Ten great games with terrible storylines

Nice video game, shame about the plot...

  • Great video games with terrible storylines

    Alfred Hitchcock once said that to make a great film, you need three things: "the script, the script and the script."

    Unfortunately, the video games industry has failed to take this sentiment to heart. We've lost count the amount of times we’ve been immersed in a single-player campaign, only to have the atmosphere ruined by ropey dialogue, unexplained plot holes or [[xref:|deus ex machina]] that pop out of nowhere. Clichés also abound, with the same tired old genre tropes cropping up again and again (and again).

    Ironically, if the average video game was a movie, it would be written and directed by Uwe Boll.

    In the following slideshow, we take a look at some universally loved video games that didn't quite deliver on the story front. While they remain great games in their own right, a little spit-and-polish on the script could've turned them into something truly special...
  • R-Type

    “Blast off and strike the evil Bydo Empire!” That’s the entire plot.

    Okay, we realise this came out in the 1980s before video game plots were considered important, but they could have tried a little bit. Blast off and strike the evil Bydo Empire? That's just rubbish.
  • Call of Duty: Modern Warfare 2

    The boys at Infinity Ward certainly know how to make a sterling FPS -- but they can’t tell a coherent story to save their lives. Not only is the campaign in Call of Duty: Modern Warfare 2 maddeningly short, it’s also messier than a post-nuke Sergeant Jackson.

    Roach and Ramirez’s globe-trotting mission feels like a soulless roller-coaster ride that hurls the player from one incomprehensible set piece to another. The character beats are all-too brief, and the plot — with its rapid-fire cross cutting and frequent betrayals — is often difficult to follow. There are several big plot twists in the game that are very poorly foreshadowed; you simply don’t get the emotional payoff that you should. Even the character deaths somehow feel cheap and tacked on.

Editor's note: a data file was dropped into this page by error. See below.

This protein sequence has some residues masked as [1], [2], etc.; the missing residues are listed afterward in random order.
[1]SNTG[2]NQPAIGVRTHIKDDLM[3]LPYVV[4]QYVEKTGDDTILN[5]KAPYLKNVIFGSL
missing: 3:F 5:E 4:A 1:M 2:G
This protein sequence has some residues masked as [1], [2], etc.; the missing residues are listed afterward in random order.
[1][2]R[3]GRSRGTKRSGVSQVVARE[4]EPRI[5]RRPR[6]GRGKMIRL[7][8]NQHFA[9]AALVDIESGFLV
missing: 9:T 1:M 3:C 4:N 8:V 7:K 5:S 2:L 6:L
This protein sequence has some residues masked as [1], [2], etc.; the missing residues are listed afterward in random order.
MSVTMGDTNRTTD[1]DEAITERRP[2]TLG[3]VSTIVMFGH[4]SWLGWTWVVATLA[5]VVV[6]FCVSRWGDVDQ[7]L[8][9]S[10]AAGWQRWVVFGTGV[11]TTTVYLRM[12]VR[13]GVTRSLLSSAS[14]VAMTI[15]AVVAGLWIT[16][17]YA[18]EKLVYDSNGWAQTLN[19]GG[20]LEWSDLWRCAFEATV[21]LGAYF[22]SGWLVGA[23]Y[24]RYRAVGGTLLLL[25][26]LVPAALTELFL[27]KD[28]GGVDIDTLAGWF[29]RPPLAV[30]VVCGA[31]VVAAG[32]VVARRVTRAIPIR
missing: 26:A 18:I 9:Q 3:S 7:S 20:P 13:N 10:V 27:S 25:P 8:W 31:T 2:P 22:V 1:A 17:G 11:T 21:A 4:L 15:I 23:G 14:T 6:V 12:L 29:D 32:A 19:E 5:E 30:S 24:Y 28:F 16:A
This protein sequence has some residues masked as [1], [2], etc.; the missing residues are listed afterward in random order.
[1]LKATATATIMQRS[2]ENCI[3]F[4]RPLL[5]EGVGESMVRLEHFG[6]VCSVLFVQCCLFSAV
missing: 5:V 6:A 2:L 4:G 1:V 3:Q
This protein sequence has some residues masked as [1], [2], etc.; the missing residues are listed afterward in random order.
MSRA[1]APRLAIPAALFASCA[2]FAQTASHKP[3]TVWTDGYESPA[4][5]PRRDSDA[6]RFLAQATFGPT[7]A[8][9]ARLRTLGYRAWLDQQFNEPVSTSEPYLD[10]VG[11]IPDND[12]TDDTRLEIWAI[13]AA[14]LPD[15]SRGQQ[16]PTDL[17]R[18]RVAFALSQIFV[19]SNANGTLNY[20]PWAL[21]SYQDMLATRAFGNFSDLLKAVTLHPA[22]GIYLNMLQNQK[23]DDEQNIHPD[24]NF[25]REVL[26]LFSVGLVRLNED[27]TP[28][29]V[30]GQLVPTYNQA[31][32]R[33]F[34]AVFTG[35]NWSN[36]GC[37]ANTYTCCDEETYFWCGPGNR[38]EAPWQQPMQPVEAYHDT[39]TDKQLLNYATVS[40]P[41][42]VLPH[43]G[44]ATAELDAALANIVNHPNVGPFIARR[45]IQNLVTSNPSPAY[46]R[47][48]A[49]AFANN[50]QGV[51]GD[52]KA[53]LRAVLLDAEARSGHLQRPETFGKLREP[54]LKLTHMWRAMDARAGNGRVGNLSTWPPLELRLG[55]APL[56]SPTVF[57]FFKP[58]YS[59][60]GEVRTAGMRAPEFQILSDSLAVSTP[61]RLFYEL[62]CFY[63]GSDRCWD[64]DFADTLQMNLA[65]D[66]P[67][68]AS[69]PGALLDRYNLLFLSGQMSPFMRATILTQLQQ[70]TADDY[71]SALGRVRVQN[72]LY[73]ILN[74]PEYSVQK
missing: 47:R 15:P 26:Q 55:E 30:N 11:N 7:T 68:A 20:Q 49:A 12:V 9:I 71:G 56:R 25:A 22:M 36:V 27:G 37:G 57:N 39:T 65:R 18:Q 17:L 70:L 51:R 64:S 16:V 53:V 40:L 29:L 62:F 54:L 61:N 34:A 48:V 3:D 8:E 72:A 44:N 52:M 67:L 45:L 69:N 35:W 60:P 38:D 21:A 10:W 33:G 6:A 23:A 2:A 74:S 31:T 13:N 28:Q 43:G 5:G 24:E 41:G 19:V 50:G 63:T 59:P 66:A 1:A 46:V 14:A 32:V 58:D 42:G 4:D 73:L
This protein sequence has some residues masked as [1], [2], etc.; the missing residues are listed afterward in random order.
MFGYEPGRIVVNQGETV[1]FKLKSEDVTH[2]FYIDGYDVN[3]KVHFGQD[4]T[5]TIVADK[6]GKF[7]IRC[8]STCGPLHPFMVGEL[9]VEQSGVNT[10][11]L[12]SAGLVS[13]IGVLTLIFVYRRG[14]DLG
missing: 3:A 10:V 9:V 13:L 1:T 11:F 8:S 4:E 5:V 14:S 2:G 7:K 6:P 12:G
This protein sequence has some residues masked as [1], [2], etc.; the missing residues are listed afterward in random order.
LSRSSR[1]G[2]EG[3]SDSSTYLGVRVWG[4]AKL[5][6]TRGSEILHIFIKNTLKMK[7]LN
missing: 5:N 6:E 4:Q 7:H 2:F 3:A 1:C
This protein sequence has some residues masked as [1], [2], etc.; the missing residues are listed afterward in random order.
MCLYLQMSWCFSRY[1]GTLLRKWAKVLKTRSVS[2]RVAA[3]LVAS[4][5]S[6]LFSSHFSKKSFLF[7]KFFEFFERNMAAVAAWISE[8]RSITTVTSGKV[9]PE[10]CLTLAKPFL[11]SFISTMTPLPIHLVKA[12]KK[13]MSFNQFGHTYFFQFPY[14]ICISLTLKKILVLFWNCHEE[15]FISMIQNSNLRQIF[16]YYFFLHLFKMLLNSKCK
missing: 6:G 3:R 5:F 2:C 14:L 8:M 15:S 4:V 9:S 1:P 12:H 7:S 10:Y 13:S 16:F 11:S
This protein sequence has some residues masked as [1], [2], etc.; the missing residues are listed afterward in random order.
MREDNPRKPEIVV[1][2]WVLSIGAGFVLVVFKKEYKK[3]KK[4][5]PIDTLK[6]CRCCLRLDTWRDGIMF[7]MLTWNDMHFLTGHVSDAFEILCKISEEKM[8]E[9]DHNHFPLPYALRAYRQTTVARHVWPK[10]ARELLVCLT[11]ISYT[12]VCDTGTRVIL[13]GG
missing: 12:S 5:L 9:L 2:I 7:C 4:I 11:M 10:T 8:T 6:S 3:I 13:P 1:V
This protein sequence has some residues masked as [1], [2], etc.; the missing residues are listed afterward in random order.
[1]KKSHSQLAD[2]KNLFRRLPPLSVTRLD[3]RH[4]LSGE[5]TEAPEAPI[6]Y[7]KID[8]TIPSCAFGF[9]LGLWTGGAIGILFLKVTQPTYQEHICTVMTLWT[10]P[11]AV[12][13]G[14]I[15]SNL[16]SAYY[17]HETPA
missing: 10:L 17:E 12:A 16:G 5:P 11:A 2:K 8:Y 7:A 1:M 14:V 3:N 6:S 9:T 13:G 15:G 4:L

The decision to unleash hell on American soil also ruins the game tonally. This is B-grade science-fiction dressed up in military fatigues. Sure, the attack on the White House might be thrilling, but it’s also completely implausible. By dialling the spectacle up to 11, Infinity Ward robbed the franchise of its gritty authenticity — it feels more like Starship Troopers than Black Hawk Down and the plot suffers as a result.

    We suppose that's the only good thing to come out of [[artnid:341103|Activision's stoush with Infinity Ward]] -- all the chief writers have now left the company.
  • Final Fantasy VII

    Final Fantasy 7 contains some great story arcs -- the fall of Midgar, the death of Aeris, the Golden Saucer -- but overall, the plot doesn’t actually make a whole lot of sense. It starts off promisingly enough, with a rag-tag squad of freedom fighters battling an oppressive corporation. But once the world has opened up, the story becomes increasingly more convoluted and messy.

    The lashing of pseudo-science, unlikely character origins and weird Japanese mysticism all conspire to rob the game of its once-compelling narrative. And what exactly happened at the end, with all those weird lights and Aeris’ unexplained resurrection? Even the ending to Akira made more sense than that.

    Cloud’s backstory -- turns out he was a simpering, spiky-haired wimp -- also leaves the player cold. No wonder chicks prefer Sephiroth.
  • Every fighting game, ever

    If there's one video game genre that doesn't require a plot, it's the one-on-one fighter. They're about people punching each other -- further explanation is fairly unnecessary. And yet, the majority of these games are steeped in intricate backstory, covering everything from the characters' motivations to their favourite foods and blood type. Usually, the mythologies and ongoing narratives are so exhaustive they could fill a book -- when all we really want to do is punch each other.